Not only her occupation with qi, but especially the creative process, through which she confidently expresses this occupation, becomes her very own technique of self-healing. Soon Guo, who had no academic art training, found that the visual worlds which she created, charged with a large variety of symbolic references, seemed much better suited to give adequate expression to her inner experiences than her written records. Thus, she shifted to creating peculiar iridescent paintings on ever larger sheets of paper, even on scrolls of paper up to several meters in length.

GFtxt02tThe human body is at the center of Guo Fengyi’s work. But it is a human body that is freed from all references to conventional perception. A body stripped of its material basis, in which the manifestation of the individual is deconstructed and disintegrated to make room for a spiritual X-ray vision.

In a way, Guo Fengyi’s seeing through what is superficially perceptible and which penetrates the ordinary body is reminiscent of the experience of the archaic shamans. In arctic shamanism the experience of the inner light as the key to the other world plays an essential role. Only when the novice is able to fill his body completely with light, he can be seen by the spirits and attracts them. At the same time, this skill enables the shaman to perceive his own hidden innermost body and to name every part in it in a secret shamanic language. Through this naming the shaman gains a share in that mythical center, which, by penetrating his innermost being, carries with it the understanding of the spiritual dimension of bodily existence. [3]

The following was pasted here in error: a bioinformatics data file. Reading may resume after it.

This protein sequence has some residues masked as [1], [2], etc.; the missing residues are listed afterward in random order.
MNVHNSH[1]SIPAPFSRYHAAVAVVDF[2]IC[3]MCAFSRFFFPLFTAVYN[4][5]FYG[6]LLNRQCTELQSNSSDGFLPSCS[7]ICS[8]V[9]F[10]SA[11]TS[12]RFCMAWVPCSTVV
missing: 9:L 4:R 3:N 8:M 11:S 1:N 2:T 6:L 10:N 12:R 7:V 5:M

Guo Fengyi's painting of mysterious elements, signs and interactions is her way of  naming the hidden inner anatomy of man and the cosmos in her own secret language. Guo thus creates a cosmos of disturbing cartographies of an inner world of bodily landscapes that can only be grasped by a mind that has detached itself from the conventional world of perception. What may appear to the superficial observer to be a system of variations on traditional Chinese medicine practices such as acupuncture and reflexology [4] are in fact illustrations that have emerged from her inner experiences in the so-called qigong state completely independently. The qigong state is a specific state of consciousness that arises after long intensive practice and allows extraordinary perception on a higher level. These kind of revelations in the qigong state and that, what Guo describes as “seeing from a distance”, which corresponds to the concept of “remote viewing” in parapsychological research, reveal, that her artistic work is firmly rooted in paranormal experiences.